US10219029B1 - Determining online content insertion points in an online publication - Google Patents

Determining online content insertion points in an online publication Download PDF

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US10219029B1
US10219029B1 US14/621,197 US201514621197A US10219029B1 US 10219029 B1 US10219029 B1 US 10219029B1 US 201514621197 A US201514621197 A US 201514621197A US 10219029 B1 US10219029 B1 US 10219029B1
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publication
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Christian Weitenberner
Yun Shi
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Google LLC
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    • HELECTRICITY
    • H04ELECTRIC COMMUNICATION TECHNIQUE
    • H04NPICTORIAL COMMUNICATION, e.g. TELEVISION
    • H04N21/00Selective content distribution, e.g. interactive television or video on demand [VOD]
    • H04N21/40Client devices specifically adapted for the reception of or interaction with content, e.g. set-top-box [STB]; Operations thereof
    • H04N21/43Processing of content or additional data, e.g. demultiplexing additional data from a digital video stream; Elementary client operations, e.g. monitoring of home network, synchronizing decoder's clock; Client middleware
    • H04N21/435Processing of additional data, e.g. decrypting of additional data, reconstructing software from modules extracted from the transport stream
    • HELECTRICITY
    • H04ELECTRIC COMMUNICATION TECHNIQUE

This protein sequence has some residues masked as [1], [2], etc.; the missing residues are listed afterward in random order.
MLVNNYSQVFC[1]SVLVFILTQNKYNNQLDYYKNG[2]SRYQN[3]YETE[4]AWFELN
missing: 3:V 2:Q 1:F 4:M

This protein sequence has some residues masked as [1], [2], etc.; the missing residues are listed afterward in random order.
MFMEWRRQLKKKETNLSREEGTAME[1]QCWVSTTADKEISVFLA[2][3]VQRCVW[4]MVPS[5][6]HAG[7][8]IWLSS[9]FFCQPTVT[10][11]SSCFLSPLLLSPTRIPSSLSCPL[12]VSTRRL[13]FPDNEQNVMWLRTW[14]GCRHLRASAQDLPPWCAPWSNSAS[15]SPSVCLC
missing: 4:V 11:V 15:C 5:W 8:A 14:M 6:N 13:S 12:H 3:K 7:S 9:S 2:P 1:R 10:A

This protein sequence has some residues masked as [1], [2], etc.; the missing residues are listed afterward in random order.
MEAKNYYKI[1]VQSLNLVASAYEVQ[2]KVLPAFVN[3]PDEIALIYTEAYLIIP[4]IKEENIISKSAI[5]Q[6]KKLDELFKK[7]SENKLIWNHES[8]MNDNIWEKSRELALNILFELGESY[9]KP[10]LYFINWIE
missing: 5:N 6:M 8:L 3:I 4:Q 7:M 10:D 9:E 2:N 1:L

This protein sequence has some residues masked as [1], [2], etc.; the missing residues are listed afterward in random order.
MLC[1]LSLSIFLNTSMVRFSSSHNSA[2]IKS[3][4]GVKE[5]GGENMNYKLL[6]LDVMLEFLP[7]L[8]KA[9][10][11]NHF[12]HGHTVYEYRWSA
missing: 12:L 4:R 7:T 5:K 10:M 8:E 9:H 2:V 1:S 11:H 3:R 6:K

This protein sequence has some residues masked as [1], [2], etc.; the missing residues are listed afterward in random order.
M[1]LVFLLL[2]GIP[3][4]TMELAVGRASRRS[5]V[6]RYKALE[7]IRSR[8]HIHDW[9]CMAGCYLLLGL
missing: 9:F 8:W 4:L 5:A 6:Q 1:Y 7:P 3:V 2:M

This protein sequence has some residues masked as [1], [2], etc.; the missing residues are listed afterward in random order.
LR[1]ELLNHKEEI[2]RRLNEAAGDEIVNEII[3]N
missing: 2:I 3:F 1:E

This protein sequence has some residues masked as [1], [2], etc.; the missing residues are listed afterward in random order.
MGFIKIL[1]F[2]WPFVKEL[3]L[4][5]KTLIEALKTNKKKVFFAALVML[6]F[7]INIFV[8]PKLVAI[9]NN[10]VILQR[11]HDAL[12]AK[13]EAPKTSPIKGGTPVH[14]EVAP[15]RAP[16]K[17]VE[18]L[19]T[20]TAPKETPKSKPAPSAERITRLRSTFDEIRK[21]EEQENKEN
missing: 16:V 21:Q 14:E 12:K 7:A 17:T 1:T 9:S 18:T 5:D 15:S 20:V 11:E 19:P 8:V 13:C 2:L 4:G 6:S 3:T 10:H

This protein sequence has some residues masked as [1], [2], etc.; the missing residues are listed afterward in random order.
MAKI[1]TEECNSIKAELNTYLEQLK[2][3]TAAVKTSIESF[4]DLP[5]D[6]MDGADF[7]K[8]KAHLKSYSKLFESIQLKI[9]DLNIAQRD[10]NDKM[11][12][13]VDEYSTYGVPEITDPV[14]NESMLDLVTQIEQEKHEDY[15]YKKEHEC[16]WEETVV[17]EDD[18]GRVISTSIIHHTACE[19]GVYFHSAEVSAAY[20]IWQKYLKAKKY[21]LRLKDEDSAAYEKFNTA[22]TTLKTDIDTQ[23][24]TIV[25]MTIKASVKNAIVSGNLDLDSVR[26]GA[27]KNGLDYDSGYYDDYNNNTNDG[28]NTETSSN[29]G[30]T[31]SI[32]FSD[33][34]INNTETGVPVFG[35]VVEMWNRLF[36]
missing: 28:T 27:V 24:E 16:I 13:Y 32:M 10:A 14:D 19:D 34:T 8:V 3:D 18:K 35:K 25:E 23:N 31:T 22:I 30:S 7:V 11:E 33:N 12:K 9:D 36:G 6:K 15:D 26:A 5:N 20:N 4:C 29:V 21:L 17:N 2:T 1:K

• H04NPICTORIAL COMMUNICATION, e.g. TELEVISION
    • H04N21/00Selective content distribution, e.g. interactive television or video on demand [VOD]
    • H04N21/20Servers specifically adapted for the distribution of content, e.g. VOD servers; Operations thereof
    • H04N21/23Processing of content or additional data; Elementary server operations; Server middleware
    • H04N21/233Processing of audio elementary streams
    • HELECTRICITY
    • H04ELECTRIC COMMUNICATION TECHNIQUE
    • H04NPICTORIAL COMMUNICATION, e.g. TELEVISION
    • H04N21/00Selective content distribution, e.g. interactive television or video on demand [VOD]
    • H04N21/20Servers specifically adapted for the distribution of content, e.g. VOD servers; Operations thereof
    • H04N21/25Management operations performed by the server for facilitating the content distribution or administrating data related to end-users or client devices, e.g. end-user or client device authentication, learning user preferences for recommending movies
    • H04N21/262Content or additional data distribution scheduling, e.g. sending additional data at off-peak times, updating software modules, calculating the carousel transmission frequency, delaying a video stream transmission, generating play-lists
    • H04N21/26208Content or additional data distribution scheduling, e.g. sending additional data at off-peak times, updating software modules, calculating the carousel transmission frequency, delaying a video stream transmission, generating play-lists the scheduling operation being performed under constraints